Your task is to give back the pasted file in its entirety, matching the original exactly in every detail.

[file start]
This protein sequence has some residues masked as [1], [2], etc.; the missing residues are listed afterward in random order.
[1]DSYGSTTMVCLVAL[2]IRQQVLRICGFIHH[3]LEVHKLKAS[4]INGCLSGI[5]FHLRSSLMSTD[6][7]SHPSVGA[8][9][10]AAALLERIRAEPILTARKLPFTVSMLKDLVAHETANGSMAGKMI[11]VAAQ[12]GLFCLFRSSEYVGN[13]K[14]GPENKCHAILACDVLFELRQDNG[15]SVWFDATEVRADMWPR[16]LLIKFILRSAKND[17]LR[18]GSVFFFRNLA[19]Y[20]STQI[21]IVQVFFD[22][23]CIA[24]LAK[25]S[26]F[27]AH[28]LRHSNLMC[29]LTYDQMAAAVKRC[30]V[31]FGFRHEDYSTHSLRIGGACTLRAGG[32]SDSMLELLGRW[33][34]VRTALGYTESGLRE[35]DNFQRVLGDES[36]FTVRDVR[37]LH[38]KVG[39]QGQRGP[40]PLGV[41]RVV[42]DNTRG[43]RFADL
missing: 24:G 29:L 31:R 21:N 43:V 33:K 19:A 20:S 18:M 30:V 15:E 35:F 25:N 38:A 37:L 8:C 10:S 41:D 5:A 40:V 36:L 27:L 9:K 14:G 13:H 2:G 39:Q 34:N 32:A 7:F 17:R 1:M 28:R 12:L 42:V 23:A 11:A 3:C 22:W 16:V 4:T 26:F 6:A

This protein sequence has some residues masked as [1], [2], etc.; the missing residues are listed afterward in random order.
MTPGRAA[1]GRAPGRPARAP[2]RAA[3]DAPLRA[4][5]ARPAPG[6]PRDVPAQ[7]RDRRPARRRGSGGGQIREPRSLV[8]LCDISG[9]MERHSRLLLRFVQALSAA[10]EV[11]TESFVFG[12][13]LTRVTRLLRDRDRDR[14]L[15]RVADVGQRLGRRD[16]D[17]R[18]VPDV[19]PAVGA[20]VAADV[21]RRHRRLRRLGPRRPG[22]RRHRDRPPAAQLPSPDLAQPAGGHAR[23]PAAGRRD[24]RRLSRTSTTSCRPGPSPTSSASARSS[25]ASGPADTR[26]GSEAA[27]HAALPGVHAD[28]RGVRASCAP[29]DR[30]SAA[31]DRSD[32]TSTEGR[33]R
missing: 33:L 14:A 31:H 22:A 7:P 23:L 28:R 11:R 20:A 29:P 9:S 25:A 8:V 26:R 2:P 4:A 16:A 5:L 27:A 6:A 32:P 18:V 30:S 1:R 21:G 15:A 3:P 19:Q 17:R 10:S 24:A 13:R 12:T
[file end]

This protein sequence has some residues masked as [1], [2], etc.; the missing residues are listed afterward in random order.
[1]DSYGSTTMVCLVAL[2]IRQQVLRICGFIHH[3]LEVHKLKAS[4]INGCLSGI[5]FHLRSSLMSTD[6][7]SHPSVGA[8][9][10]AAALLERIRAEPILTARKLPFTVSMLKDLVAHETANGSMAGKMI[11]VAAQ[12]GLFCLFRSSEYVGN[13]K[14]GPENKCHAILACDVLFELRQDNG[15]SVWFDATEVRADMWPR[16]LLIKFILRSAKND[17]LR[18]GSVFFFRNLA[19]Y[20]STQI[21]IVQVFFD[22][23]CIA[24]LAK[25]S[26]F[27]AH[28]LRHSNLMC[29]LTYDQMAAAVKRC[30]V[31]FGFRHEDYSTHSLRIGGACTLRAGG[32]SDSMLELLGRW[33][34]VRTALGYTESGLRE[35]DNFQRVLGDES[36]FTVRDVR[37]LH[38]KVG[39]QGQRGP[40]PLGV[41]RVV[42]DNTRG[43]RFADL
missing: 24:G 29:L 31:R 21:N 43:V 33:K 19:A 20:S 18:M 30:V 15:E 35:F 25:N 38:A 37:L 8:C 10:S 41:D 5:A 40:V 36:L 27:L 9:K 14:G 13:H 2:G 39:Q 34:N 32:A 7:F 17:R 1:M 28:R 12:L 42:V 23:A 11:A 3:C 22:W 16:V 4:T 26:F 6:A

This protein sequence has some residues masked as [1], [2], etc.; the missing residues are listed afterward in random order.
MTPGRAA[1]GRAPGRPARAP[2]RAA[3]DAPLRA[4][5]ARPAPG[6]PRDVPAQ[7]RDRRPARRRGSGGGQIREPRSLV[8]LCDISG[9]MERHSRLLLRFVQALSAA[10]EV[11]TESFVFG[12][13]LTRVTRLLRDRDRDR[14]L[15]RVADVGQRLGRRD[16]D[17]R[18]VPDV[19]PAVGA[20]VAADV[21]RRHRRLRRLGPRRPG[22]RRHRDRPPAAQLPSPDLAQPAGGHAR[23]PAAGRRD[24]RRLSRTSTTSCRPGPSPTSSASARSS[25]ASGPADTR[26]GSEAA[27]HAALPGVHAD[28]RGVRASCAP[29]DR[30]SAA[31]DRSD[32]TSTEGR[33]R
missing: 33:L 14:A 31:H 22:A 7:P 23:L 28:R 11:R 20:A 29:P 9:S 25:A 8:V 26:R 2:P 4:A 16:A 5:L 27:A 6:A 32:P 18:V 30:S 1:R 21:G 15:A 3:P 19:Q 17:R 10:S 24:A 13:R 12:T